NEW FOR THURSDAY: Winterfest Of Lights Enjoys ‘Second Best Year Ever’; More New Year’s Eve Fireworks Possible

OCEAN CITY – A near record-setting year of attendance at Ocean City’s Winterfest of Lights ended with a bang to bring in the new year, and because the inaugural New Years’ Eve fireworks show was such a success, the city will be looking to have it again next year.

The 20th Annual Winterfest of Lights at Northside Park kicked off on Nov. 15 this year and as of its conclusion on Tuesday, Jan. 1, there were 95,599 attendees, ranking the year of 2012 with the second highest attendance in the event’s 20-year history.

Last year, thanks to mild and dry weather, Winterfest broke records with 107,405 attendees and total revenue of over $500,000. This year’s preliminary revenue, as the department waits for a final report of ticket sales conducted at the Roland E. Powell Convention Center, is approximately $502,000.

“Last year was the best year ever and this year was the second best year ever, so we are obviously riding a wave in heightened awareness and interest in Winterfest. We are very happy with the numbers,” Recreation and Parks Director Tom Shuster said.

Last year and this year’s record breaking numbers were due to unusually warm weather during the holiday season. Shuster reported Winterfest had to close early only one day this year because of rain and wind.

According to Shuster, the department records temperatures during the course of the event and this year’s average temperature was 10 degrees lower than last year. This year’s average temperature was 40.1 degrees compared to last year’s average of 50.3 degrees.

“I believe weather and temperature does have an impact on people’s willingness to come out and ride the train in the winter,” Shuster said. “We are still pleased over the turnout we had and the overall event was pretty good.”

On New Year’s Eve this year, as Winterfest of Lights season came to a close, Ocean City hosted for the first time at Northside Park a fireworks show to bring in the new year. The night included live entertainment, warm hot chocolate and the opportunity to ride the Winterfest of Lights tram. The hours for Winterfest were extended until midnight to allow visitors to travel through the winter wonderland of lights and then listen to music by DJ Kutt.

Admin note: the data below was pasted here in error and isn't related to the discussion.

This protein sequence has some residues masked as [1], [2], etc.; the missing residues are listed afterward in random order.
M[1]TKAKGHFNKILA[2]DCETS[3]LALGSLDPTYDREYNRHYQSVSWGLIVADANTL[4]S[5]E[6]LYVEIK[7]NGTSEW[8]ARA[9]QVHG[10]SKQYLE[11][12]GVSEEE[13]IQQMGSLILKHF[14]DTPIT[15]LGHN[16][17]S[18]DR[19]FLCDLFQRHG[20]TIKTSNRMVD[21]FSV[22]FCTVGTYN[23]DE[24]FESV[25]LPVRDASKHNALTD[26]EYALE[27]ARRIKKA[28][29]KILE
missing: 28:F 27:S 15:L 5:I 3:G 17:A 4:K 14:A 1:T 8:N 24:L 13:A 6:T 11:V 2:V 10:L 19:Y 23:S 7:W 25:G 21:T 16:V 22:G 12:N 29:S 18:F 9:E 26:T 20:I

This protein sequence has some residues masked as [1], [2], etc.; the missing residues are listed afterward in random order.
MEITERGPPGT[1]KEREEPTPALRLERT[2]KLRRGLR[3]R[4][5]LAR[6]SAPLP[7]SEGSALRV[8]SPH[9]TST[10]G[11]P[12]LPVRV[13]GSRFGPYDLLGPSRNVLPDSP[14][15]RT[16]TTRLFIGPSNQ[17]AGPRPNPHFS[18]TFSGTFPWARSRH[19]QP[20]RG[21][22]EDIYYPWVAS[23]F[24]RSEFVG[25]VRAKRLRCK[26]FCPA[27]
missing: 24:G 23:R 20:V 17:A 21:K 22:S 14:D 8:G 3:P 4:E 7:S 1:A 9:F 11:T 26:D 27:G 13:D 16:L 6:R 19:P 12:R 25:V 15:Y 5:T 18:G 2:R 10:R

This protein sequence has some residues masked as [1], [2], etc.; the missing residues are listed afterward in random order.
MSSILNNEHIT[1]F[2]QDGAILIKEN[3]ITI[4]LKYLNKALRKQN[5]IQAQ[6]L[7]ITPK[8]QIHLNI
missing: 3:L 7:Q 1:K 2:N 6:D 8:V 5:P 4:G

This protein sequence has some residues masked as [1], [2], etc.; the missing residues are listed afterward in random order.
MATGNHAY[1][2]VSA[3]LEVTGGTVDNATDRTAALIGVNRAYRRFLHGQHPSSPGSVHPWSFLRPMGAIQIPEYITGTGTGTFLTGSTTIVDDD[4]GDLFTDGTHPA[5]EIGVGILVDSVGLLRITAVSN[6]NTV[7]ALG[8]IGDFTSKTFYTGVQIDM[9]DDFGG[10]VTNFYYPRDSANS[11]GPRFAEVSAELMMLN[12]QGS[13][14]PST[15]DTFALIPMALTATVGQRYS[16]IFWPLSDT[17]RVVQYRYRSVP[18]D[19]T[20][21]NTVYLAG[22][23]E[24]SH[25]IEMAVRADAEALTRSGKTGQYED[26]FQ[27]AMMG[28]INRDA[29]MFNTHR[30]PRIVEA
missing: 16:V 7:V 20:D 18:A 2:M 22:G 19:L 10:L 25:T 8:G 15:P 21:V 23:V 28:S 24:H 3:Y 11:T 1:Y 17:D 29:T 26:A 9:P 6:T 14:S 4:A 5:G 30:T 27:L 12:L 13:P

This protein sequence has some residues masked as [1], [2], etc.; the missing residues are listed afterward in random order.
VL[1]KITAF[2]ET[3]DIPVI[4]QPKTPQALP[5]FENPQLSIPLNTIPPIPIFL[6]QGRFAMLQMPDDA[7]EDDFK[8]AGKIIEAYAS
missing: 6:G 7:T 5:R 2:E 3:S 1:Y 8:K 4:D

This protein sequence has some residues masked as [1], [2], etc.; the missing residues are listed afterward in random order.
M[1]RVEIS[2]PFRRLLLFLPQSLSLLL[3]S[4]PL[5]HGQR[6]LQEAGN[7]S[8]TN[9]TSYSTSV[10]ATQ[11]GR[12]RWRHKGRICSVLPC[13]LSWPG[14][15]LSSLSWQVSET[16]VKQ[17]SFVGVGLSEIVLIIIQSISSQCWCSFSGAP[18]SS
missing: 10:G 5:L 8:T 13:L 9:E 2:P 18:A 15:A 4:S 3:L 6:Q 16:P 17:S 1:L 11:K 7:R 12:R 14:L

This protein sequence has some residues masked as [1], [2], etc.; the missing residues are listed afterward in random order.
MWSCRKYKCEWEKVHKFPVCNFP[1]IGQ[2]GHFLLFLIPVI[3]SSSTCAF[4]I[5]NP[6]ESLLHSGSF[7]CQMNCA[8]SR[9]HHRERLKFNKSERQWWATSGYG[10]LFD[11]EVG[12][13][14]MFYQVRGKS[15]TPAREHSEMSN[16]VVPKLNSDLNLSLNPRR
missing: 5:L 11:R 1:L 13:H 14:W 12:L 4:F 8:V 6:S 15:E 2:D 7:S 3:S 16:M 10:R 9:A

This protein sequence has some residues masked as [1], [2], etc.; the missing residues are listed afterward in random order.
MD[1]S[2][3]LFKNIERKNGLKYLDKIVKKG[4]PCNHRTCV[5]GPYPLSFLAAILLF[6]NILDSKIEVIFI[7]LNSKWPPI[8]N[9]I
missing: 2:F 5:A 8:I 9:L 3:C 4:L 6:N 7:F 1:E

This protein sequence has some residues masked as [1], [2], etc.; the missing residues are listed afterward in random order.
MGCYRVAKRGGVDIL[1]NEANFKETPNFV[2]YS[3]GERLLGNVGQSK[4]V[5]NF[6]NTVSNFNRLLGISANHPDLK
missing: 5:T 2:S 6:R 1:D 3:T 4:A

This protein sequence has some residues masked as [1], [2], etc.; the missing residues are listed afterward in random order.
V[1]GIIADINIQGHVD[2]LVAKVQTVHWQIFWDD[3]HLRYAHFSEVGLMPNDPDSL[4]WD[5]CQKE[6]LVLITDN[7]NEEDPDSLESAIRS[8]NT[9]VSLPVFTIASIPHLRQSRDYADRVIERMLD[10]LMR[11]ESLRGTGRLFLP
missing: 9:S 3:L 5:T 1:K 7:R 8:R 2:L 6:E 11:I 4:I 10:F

Shuster explained that because this year was the 20th anniversary of Winterfest of Lights the Recreation and Parks Department had budgeted for a fireworks display not knowing when the show would actually occur.

“When we talked about doing this, we had different ideas of when the fireworks should be,” he said. “One thought was to do the fireworks on opening night when we have a big crowd of people here to light the tree. The other alternative was to do the fireworks at the end of the season on New Year’s Eve, and basically we were in favor of doing it on New Year’s Eve, and the mayor was a strong supporter of doing it on New Year’s Eve.”

Now that the 20th Annual Winterfest of Lights celebration has come and gone, it is in question of whether the fireworks will return next year as the final word will be made by the Mayor and City Council during budget time.

“We had such a good turnout, and a lot of positive comments were made … it will be up to the council to fund it, but we are going to put an allocation of $10,000 for fireworks on New Year’s Eve,” Shuster said.

Attendance for the New Year’s show is hard to judge with people coming out of the woodworks to watch the fireworks, between those present on Winterfest grounds, to those standing on the surrounding streets, or parked in their cars in the immediate area, Shuster guessed 1,000 to 2,000 people watched the fireworks display.

A countdown from 10 was held to midnight at which point the fireworks began to go off for a show that lasted at least eight minutes with accompanying music.

“It was very positively received,” Shuster said. “A lot of families, young and older people, people with kids, people on their own, and people in groups that all seemed to enjoy themselves.”

Council President Lloyd Martin was present for the fireworks show on New Year’s Eve at Northside Park and was pleased with the number of spectators in attendance.

“It was very well attended,” Martin said. “There were plenty of oh’s and ah’s. It was a little under 10 minutes long which was perfect because it was cold outside.”

Council Secretary Mary Knight reported on the abundance of positive feedback she had received over the event at the Mayor’s Open House the next day. She pointed out how the event benefited the businesses on the northern end of town that night.

“People were getting rooms that night so they could have more of an experience to go out and see the fireworks,” she said. “I honestly could see it expanding because it was such a success.”